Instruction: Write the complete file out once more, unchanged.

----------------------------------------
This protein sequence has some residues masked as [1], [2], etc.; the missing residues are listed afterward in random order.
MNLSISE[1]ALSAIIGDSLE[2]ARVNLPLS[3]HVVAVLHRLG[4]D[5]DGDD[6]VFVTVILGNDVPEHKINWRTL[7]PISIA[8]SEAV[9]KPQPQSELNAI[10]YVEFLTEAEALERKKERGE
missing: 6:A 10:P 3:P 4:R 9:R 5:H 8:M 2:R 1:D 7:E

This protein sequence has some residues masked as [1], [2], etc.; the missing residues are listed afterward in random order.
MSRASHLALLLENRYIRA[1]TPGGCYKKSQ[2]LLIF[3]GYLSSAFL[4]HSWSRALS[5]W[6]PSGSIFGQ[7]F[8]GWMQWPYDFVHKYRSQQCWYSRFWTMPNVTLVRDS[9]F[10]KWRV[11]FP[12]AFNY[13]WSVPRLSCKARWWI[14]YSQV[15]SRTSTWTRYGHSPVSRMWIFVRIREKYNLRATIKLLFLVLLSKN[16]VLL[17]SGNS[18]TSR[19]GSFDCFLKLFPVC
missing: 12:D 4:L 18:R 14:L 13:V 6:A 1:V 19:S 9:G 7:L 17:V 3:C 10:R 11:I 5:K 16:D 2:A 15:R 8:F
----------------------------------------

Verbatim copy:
This protein sequence has some residues masked as [1], [2], etc.; the missing residues are listed afterward in random order.
MNLSISE[1]ALSAIIGDSLE[2]ARVNLPLS[3]HVVAVLHRLG[4]D[5]DGDD[6]VFVTVILGNDVPEHKINWRTL[7]PISIA[8]SEAV[9]KPQPQSELNAI[10]YVEFLTEAEALERKKERGE
missing: 6:A 10:P 3:P 4:R 9:R 5:H 8:M 2:R 1:D 7:E

This protein sequence has some residues masked as [1], [2], etc.; the missing residues are listed afterward in random order.
MSRASHLALLLENRYIRA[1]TPGGCYKKSQ[2]LLIF[3]GYLSSAFL[4]HSWSRALS[5]W[6]PSGSIFGQ[7]F[8]GWMQWPYDFVHKYRSQQCWYSRFWTMPNVTLVRDS[9]F[10]KWRV[11]FP[12]AFNY[13]WSVPRLSCKARWWI[14]YSQV[15]SRTSTWTRYGHSPVSRMWIFVRIREKYNLRATIKLLFLVLLSKN[16]VLL[17]SGNS[18]TSR[19]GSFDCFLKLFPVC
missing: 12:D 4:L 18:R 14:L 13:V 6:A 1:V 19:S 9:G 7:L 17:V 3:C 10:R 11:I 5:K 16:D 2:A 15:R 8:F